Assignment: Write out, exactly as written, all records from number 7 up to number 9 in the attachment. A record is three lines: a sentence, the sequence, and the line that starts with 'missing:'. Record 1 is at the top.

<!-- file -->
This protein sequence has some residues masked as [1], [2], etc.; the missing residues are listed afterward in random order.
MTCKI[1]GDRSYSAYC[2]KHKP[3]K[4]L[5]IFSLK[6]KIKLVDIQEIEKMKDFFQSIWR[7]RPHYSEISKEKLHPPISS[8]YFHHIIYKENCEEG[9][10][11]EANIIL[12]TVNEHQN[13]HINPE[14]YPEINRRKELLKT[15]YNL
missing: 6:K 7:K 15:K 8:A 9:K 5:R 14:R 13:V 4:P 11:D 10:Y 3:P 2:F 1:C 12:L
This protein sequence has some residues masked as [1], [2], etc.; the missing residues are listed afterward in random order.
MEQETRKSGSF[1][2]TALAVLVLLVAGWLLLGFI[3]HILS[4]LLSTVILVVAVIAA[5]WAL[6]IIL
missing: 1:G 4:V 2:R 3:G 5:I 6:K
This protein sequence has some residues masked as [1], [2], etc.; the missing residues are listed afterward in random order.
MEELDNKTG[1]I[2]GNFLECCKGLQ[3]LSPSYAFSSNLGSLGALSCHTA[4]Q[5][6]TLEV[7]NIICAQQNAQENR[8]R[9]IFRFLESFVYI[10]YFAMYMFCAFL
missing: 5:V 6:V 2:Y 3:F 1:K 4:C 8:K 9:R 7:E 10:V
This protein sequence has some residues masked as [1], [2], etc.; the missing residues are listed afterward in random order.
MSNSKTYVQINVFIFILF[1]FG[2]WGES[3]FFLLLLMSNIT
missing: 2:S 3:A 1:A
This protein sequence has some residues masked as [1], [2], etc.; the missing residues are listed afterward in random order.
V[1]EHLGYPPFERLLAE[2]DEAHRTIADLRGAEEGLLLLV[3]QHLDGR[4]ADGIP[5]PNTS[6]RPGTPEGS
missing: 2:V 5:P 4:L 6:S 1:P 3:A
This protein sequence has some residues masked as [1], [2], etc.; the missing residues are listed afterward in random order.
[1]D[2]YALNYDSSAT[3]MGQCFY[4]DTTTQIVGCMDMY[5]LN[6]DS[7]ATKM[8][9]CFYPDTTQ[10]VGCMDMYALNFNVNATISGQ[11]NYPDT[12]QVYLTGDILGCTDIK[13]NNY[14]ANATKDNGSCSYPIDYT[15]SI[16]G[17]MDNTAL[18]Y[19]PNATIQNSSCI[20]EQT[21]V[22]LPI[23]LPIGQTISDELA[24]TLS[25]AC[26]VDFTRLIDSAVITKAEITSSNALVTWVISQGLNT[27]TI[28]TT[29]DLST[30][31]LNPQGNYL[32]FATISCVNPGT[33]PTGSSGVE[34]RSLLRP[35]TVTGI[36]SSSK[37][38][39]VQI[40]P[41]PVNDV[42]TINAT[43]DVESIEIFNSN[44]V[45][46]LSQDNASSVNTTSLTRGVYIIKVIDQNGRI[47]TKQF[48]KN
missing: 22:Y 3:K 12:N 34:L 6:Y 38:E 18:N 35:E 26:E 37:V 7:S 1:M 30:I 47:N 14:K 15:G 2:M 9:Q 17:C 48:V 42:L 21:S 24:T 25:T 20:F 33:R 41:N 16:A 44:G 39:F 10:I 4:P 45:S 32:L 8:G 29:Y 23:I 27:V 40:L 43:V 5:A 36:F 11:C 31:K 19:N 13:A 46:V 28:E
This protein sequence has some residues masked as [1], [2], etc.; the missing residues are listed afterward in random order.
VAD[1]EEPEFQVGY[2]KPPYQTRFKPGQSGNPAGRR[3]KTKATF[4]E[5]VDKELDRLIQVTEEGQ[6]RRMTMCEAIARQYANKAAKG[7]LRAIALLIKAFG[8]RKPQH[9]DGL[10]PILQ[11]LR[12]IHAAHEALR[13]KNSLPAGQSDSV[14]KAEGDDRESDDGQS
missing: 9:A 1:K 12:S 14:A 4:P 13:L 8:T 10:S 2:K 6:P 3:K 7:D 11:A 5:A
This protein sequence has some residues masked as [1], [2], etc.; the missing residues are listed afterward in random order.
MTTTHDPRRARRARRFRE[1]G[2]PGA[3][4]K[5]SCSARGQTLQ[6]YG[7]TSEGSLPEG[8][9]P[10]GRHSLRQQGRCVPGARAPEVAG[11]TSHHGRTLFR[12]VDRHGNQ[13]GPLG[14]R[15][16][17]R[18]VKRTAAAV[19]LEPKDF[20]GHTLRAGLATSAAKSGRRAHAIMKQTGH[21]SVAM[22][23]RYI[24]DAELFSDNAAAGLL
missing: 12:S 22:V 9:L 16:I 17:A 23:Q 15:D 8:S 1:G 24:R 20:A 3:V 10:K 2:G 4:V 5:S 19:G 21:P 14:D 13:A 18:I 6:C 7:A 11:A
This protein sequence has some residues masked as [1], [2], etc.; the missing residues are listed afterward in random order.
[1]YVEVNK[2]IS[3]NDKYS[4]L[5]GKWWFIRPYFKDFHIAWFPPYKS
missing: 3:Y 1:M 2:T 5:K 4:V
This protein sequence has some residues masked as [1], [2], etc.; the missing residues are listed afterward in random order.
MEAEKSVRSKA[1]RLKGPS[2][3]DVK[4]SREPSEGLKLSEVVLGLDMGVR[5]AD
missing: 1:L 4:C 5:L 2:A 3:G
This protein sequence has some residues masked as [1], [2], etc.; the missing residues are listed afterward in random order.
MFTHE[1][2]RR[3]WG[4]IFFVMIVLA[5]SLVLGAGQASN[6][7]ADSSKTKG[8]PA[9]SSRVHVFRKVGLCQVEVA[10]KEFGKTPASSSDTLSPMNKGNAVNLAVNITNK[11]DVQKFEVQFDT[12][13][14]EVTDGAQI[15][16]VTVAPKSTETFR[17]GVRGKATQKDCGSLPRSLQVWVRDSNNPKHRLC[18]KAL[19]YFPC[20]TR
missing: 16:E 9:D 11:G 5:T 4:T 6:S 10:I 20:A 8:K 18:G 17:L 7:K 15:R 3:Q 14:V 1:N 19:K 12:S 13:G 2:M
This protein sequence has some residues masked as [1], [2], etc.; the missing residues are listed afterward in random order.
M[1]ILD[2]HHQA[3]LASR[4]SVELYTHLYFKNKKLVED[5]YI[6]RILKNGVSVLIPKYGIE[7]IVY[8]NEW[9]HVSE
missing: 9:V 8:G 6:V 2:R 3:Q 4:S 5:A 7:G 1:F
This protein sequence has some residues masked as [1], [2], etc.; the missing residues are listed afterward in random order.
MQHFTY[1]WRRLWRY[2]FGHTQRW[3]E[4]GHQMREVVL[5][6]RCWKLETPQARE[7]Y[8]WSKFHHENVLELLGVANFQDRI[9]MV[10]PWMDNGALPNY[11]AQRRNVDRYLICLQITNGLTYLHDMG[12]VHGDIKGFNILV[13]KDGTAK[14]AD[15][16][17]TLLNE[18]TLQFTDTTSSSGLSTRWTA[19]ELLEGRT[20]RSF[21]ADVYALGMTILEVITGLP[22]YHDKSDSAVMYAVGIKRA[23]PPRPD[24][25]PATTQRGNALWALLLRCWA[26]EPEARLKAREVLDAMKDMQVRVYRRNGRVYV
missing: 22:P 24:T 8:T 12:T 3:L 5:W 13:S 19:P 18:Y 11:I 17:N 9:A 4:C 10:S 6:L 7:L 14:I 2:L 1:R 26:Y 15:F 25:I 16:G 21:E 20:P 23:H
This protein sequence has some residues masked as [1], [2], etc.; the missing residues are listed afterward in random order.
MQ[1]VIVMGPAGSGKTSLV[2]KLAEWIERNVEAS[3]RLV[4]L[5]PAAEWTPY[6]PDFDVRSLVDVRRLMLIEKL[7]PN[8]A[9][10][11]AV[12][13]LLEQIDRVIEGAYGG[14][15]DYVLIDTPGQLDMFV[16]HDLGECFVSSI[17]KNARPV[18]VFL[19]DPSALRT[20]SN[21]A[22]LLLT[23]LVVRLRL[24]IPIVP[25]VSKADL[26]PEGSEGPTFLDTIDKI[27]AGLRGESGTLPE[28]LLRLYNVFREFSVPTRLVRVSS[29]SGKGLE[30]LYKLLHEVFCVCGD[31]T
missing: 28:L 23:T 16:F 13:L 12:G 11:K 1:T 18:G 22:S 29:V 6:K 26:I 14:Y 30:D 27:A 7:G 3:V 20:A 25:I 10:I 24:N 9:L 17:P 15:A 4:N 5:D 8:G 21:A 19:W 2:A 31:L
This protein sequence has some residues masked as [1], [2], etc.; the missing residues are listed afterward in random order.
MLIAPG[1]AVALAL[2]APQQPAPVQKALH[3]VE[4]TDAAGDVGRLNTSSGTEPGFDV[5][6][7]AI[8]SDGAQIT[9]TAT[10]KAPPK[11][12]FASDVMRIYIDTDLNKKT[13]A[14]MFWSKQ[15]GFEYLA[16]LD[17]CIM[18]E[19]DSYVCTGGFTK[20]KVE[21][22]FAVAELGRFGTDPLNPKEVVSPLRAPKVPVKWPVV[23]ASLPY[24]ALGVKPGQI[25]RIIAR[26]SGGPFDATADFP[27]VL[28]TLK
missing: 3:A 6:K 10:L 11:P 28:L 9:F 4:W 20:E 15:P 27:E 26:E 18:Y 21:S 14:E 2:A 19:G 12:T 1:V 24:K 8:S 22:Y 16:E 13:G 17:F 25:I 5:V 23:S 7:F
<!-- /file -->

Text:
This protein sequence has some residues masked as [1], [2], etc.; the missing residues are listed afterward in random order.
VAD[1]EEPEFQVGY[2]KPPYQTRFKPGQSGNPAGRR[3]KTKATF[4]E[5]VDKELDRLIQVTEEGQ[6]RRMTMCEAIARQYANKAAKG[7]LRAIALLIKAFG[8]RKPQH[9]DGL[10]PILQ[11]LR[12]IHAAHEALR[13]KNSLPAGQSDSV[14]KAEGDDRESDDGQS
missing: 9:A 1:K 12:S 14:A 4:P 13:L 8:T 10:S 2:K 6:P 3:K 7:D 11:A 5:A
This protein sequence has some residues masked as [1], [2], etc.; the missing residues are listed afterward in random order.
MTTTHDPRRARRARRFRE[1]G[2]PGA[3][4]K[5]SCSARGQTLQ[6]YG[7]TSEGSLPEG[8][9]P[10]GRHSLRQQGRCVPGARAPEVAG[11]TSHHGRTLFR[12]VDRHGNQ[13]GPLG[14]R[15][16][17]R[18]VKRTAAAV[19]LEPKDF[20]GHTLRAGLATSAAKSGRRAHAIMKQTGH[21]SVAM[22][23]RYI[24]DAELFSDNAAAGLL
missing: 12:S 22:V 9:L 16:I 17:A 23:Q 15:D 8:S 1:G 24:R 20:A 3:V 10:K 2:G 4:V 5:S 19:G 21:P 14:D 13:A 18:I 6:C 7:A 11:A
This protein sequence has some residues masked as [1], [2], etc.; the missing residues are listed afterward in random order.
[1]YVEVNK[2]IS[3]NDKYS[4]L[5]GKWWFIRPYFKDFHIAWFPPYKS
missing: 3:Y 1:M 2:T 5:K 4:V